US20050004642A1 - Implantable medical lead including overlay - Google Patents

Implantable medical lead including overlay Download PDF

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Publication number
US20050004642A1
US20050004642A1 US10897662 US89766204A US2005004642A1 US 20050004642 A1 US20050004642 A1 US 20050004642A1 US 10897662 US10897662 US 10897662 US 89766204 A US89766204 A US 89766204A US 2005004642 A1 US2005004642 A1 US 2005004642A1
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Prior art keywords
lead
electrode
fig
ring
conductor
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Legal status (The legal status is an assumption and is not a legal conclusion. Google has not performed a legal analysis and makes no representation as to the accuracy of the status listed.)
Abandoned
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US10897662
Inventor
Bret Shoberg
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Medtronic Inc
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Medtronic Inc
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    • AHUMAN NECESSITIES
    • A61MEDICAL OR VETERINARY SCIENCE; HYGIENE
    • A61NELECTROTHERAPY; MAGNETOTHERAPY; RADIATION THERAPY; ULTRASOUND THERAPY
    • A61N1/00Electrotherapy; Circuits therefor
    • A61N1/02Details
    • A61N1/04Electrodes
    • A61N1/05Electrodes for implantation or insertion into the body, e.g. heart electrode
    • A61N1/056Transvascular endocardial electrode systems
    • AHUMAN NECESSITIES
    • A61MEDICAL OR VETERINARY SCIENCE; HYGIENE
    • A61NELECTROTHERAPY; MAGNETOTHERAPY; RADIATION THERAPY; ULTRASOUND THERAPY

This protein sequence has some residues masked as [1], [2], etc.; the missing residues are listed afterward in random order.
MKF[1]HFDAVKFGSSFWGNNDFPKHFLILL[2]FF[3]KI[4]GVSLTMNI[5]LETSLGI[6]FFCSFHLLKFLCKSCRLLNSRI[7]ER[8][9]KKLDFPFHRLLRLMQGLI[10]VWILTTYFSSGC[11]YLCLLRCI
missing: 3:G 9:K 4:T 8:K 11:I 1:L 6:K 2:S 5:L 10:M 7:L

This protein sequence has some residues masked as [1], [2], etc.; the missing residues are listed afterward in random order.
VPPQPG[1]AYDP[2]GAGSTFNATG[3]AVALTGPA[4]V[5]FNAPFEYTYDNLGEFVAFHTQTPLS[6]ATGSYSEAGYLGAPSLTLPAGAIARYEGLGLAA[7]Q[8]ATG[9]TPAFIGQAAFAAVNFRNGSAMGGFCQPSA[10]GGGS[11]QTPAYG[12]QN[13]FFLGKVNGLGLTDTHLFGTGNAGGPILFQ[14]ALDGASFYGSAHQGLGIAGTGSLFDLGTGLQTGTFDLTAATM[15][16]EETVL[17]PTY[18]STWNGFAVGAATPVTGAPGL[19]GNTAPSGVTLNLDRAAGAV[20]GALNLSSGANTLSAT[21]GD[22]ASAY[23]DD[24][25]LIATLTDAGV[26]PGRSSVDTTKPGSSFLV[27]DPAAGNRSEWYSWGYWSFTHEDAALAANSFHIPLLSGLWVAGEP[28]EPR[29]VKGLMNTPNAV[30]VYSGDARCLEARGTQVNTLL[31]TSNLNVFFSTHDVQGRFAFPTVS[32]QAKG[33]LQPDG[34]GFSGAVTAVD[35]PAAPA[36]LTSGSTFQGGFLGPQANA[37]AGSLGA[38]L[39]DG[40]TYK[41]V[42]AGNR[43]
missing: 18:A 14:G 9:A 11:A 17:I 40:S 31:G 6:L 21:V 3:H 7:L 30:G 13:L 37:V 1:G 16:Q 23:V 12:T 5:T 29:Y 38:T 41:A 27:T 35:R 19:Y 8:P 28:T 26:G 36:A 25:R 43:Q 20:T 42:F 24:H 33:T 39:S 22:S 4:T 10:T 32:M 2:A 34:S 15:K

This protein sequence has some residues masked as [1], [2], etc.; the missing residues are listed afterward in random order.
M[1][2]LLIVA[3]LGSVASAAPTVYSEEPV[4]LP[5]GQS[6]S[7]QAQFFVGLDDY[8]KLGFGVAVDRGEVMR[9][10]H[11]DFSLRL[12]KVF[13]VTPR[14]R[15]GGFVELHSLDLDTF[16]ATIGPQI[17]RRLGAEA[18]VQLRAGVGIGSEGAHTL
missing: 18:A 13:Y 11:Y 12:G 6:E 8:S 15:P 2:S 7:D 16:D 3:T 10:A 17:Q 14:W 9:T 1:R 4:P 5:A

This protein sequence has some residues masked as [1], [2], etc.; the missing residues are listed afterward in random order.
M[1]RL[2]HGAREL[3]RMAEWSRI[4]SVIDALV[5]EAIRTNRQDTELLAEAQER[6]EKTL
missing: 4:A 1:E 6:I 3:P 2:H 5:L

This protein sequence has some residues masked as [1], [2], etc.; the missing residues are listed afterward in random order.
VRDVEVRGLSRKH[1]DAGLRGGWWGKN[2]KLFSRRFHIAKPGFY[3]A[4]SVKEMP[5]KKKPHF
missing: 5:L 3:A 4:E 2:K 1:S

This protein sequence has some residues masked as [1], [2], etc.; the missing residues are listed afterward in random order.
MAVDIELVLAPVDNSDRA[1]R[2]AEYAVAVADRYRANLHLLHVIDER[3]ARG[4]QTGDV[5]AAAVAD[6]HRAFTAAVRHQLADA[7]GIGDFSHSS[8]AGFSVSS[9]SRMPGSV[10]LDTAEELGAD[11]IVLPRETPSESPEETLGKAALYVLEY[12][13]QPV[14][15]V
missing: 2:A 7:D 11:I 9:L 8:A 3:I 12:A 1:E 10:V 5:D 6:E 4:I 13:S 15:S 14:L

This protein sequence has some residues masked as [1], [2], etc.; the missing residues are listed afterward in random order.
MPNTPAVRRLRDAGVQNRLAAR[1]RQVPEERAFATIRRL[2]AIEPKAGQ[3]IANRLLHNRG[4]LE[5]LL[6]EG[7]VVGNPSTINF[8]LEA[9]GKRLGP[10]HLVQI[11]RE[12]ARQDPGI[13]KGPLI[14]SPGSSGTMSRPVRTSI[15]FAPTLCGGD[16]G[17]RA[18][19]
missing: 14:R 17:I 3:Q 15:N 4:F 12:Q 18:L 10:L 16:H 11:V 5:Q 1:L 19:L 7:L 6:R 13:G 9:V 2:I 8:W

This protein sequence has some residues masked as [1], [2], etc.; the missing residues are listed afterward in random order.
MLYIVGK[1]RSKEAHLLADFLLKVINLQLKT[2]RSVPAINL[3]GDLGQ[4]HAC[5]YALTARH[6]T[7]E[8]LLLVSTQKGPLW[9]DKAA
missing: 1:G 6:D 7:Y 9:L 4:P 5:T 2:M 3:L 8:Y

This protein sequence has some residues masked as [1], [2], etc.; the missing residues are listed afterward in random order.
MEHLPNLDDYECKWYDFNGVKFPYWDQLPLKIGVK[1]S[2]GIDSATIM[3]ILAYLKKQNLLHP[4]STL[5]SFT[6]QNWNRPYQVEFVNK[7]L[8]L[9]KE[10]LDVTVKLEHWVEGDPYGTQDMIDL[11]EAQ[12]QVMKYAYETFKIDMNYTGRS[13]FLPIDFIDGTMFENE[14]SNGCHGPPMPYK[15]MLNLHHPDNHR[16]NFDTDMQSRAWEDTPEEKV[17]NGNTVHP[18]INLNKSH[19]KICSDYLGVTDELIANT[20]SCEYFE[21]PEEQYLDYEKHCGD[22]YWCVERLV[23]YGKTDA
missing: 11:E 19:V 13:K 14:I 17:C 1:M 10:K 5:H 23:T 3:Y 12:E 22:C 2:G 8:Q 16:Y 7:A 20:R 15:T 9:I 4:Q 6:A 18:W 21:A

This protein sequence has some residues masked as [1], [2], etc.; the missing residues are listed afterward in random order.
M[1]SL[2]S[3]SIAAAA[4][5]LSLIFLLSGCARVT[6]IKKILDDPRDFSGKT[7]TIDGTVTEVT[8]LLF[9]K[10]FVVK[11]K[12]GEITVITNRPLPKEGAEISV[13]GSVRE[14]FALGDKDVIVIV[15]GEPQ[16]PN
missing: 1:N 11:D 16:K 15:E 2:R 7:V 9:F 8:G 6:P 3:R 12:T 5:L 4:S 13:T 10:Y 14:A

• A61N1/00Electrotherapy; Circuits therefor
    • A61N1/02Details
    • A61N1/04Electrodes
    • A61N1/05Electrodes for implantation or insertion into the body, e.g. heart electrode
    • AHUMAN NECESSITIES
    • A61MEDICAL OR VETERINARY SCIENCE; HYGIENE
    • A61NELECTROTHERAPY; MAGNETOTHERAPY; RADIATION THERAPY; ULTRASOUND THERAPY
    • A61N1/00Electrotherapy; Circuits therefor
    • A61N1/02Details
    • A61N1/04Electrodes
    • A61N1/05Electrodes for implantation or insertion into the body, e.g. heart electrode
    • A61N1/056Transvascular endocardial electrode systems
    • A61N1/0563Transvascular endocardial electrode systems specially adapted for defibrillation or cardioversion
    • AHUMAN NECESSITIES
    • A61MEDICAL OR VETERINARY SCIENCE; HYGIENE
    • A61NELECTROTHERAPY; MAGNETOTHERAPY; RADIATION THERAPY; ULTRASOUND THERAPY
    • A61N1/00Electrotherapy; Circuits therefor
    • A61N1/02Details
    • A61N1/04Electrodes
    • A61N1/05Electrodes for implantation or insertion into the body, e.g. heart electrode
    • A61N1/056Transvascular endocardial electrode systems
    • A61N1/057Anchoring means; Means for fixing the head inside the heart
    • A61N2001/0578Anchoring means; Means for fixing the head inside the heart having means for removal or extraction

Abstract

A medical electrical lead includes a first elongate plastic tube including an outer surface, a conductor extending within the first plastic tube, an electrode having an outer diameter, mounted exterior to the outer surface of the first tube and coupled to a distal portion of the conductor, and a second elongate plastic tube formed of a base polymer to which surface modifying end groups are attached. The second tube is mounted exterior to the outer surface of the first tube, extends from a point adjacent to the first electrode proximally, and has an outer diameter approximately equal to the outer diameter of the first electrode.